December 26, 2009
"Md. girl's death sharpens criticism of sex offender laws"The title of this post is the headline of this new local article reporting on the unsurprising response to the latest brutal high-profile crime by a registered sex offender in Maryland. Here are excerpts:
Not even a full day after police found the body of an 11-year-old girl who was kidnapped, authorities say, by a registered sex offender, the Salisbury tragedy was spotlighted by Maryland activists who consider the state's child protection laws inadequate.
Jerry Norton, who heads Citizens for Jessica's Law in Maryland, a group that for years has fought to fortify laws against pedophiles, was calling lawmakers Saturday, underscoring his position....
Police said the girl had been taken from her bedroom Tuesday night by a registered sex offender, Thomas James Leggs Jr., who has been held since Wednesday in the abduction. Leggs briefly dated the girl's aunt, who had custody of her and her two siblings....
Leggs, 30, is listed in the Maryland registry because of a third-degree sex offense conviction in 1998. In Delaware, he is listed as a "high-risk" sex offender in connection with the rape of a minor in 2001.
Norton is flabbergasted that a man who raped a minor could be free so soon and associating with children. "What . . . is he doing back out on the street, and what is he doing having contact with this child?" he said. "I think the problem is with these guys going through a revolving door."
State Sen. Nancy Jacobs (R-Harford) co-sponsored Maryland's version of Jessica's Law, a bill passed in 2006 that set sentencing guidelines for child sex offenders. It's named for Jessica Lunsford, a 9-year-old Florida girl who was kidnapped, sexually abused and killed by a convicted child sex offender.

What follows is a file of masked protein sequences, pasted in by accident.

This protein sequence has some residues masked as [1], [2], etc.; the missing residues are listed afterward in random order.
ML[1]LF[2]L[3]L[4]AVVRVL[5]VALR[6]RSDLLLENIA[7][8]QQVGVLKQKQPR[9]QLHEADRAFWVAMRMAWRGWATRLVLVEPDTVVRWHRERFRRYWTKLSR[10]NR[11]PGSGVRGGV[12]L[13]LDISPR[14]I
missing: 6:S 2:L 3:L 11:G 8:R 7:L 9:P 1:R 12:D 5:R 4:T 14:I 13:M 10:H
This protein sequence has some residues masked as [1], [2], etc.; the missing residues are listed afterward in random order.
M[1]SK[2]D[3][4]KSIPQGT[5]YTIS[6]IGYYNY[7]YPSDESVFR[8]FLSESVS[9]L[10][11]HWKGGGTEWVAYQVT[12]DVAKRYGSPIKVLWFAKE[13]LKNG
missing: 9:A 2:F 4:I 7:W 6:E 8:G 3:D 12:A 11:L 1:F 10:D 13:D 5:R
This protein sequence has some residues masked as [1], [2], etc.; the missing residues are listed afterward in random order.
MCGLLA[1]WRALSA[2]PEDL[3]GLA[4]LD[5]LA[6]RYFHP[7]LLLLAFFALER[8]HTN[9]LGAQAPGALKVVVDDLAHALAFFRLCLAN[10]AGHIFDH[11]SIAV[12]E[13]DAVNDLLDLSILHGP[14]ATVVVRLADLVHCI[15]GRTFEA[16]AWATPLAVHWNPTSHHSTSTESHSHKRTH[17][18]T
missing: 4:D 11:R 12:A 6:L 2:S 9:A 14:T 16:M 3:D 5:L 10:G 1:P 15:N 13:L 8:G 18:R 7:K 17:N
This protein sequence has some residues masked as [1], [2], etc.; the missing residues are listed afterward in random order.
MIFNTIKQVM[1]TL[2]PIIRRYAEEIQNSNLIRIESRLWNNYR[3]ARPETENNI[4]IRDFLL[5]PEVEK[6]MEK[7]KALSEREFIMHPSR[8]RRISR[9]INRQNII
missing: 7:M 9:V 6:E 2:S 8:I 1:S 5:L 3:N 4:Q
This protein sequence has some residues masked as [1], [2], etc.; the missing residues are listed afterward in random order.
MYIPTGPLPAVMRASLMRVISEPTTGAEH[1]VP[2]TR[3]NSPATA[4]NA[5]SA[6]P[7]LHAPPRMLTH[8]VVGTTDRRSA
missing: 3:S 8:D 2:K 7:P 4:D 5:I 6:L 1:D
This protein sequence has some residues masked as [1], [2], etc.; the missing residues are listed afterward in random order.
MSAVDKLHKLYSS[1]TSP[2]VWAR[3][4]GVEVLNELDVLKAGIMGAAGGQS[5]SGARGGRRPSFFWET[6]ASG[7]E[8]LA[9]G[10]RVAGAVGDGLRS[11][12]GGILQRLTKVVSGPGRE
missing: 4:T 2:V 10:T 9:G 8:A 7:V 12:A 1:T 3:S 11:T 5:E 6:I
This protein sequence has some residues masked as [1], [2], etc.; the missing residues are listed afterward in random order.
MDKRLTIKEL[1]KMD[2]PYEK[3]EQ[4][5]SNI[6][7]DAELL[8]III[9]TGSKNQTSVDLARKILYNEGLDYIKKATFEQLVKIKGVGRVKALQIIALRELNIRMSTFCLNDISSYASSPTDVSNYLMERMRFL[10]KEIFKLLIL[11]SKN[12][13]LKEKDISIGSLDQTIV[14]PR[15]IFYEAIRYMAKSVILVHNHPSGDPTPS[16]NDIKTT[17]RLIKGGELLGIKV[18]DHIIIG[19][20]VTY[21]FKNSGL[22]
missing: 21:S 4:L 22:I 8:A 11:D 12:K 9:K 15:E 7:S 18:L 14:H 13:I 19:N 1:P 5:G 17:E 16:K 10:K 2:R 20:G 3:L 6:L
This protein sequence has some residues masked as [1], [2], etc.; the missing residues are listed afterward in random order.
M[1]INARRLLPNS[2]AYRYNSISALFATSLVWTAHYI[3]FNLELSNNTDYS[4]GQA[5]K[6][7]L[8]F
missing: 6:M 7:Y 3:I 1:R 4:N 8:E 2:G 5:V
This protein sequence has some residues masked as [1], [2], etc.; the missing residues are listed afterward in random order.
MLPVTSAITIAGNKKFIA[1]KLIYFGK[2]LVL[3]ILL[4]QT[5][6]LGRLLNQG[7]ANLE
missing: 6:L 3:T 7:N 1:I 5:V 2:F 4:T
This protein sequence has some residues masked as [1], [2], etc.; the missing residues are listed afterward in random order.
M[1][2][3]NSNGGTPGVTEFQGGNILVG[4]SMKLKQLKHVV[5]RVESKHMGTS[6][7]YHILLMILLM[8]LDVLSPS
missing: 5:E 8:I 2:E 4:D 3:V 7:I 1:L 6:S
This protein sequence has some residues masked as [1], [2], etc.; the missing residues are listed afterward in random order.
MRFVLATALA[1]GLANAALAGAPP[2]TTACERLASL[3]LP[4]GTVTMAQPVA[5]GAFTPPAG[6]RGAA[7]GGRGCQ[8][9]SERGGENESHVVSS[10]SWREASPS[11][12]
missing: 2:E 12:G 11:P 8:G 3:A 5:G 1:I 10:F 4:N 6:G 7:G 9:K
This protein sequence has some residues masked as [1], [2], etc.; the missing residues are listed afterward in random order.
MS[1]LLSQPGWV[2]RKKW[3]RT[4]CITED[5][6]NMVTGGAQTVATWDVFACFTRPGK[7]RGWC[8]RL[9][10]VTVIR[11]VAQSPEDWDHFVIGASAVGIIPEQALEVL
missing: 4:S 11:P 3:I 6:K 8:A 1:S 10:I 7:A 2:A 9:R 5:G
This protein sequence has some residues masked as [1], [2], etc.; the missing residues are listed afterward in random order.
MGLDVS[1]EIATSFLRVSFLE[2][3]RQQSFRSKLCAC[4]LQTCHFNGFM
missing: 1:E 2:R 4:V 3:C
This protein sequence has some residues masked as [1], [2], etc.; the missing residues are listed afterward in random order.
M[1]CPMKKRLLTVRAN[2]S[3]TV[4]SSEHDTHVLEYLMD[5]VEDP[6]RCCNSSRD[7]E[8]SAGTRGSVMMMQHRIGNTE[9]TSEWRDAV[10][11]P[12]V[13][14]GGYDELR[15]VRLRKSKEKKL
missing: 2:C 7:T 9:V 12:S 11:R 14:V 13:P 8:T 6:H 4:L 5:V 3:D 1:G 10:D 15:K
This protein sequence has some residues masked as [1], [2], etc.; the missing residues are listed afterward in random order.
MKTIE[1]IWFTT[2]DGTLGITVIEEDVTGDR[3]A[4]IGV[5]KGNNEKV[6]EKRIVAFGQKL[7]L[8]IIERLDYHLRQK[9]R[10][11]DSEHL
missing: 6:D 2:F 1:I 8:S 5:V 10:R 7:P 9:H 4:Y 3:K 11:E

At the urging of activists such as Norton, Jacobs and other legislators have tried unsuccessfully to tighten the law to prevent offenders from getting parole. She thought Sarah's case would "absolutely" inspire legislators to reinforce the law. "I've already had e-mails from people asking about it," Jacobs said. "It's about how far can we go, and I'm in favor as going as far as we can."
Jacobs also said the case exposes weaknesses in how Maryland communicates with other states about child sex offenders. If Leggs was considered "high risk" in Delaware, she thinks he should have been in Maryland, too.
Del. Mike D. Smigiel Sr. (R-Cecil), who, heading into the 2010 legislative session, has pre-filed three bills that would tighten child sex offender laws, said he has been "seething" over the Salisbury case.
He's considering such options as civil incarceration, cracking down on plea bargains and allowing wiretapping of suspected child sex offenders. "We have very strict laws in Maryland, but I think more has to be done," he said. "These child predators are incorrigible. We have to find ways to deal with this threat to our community."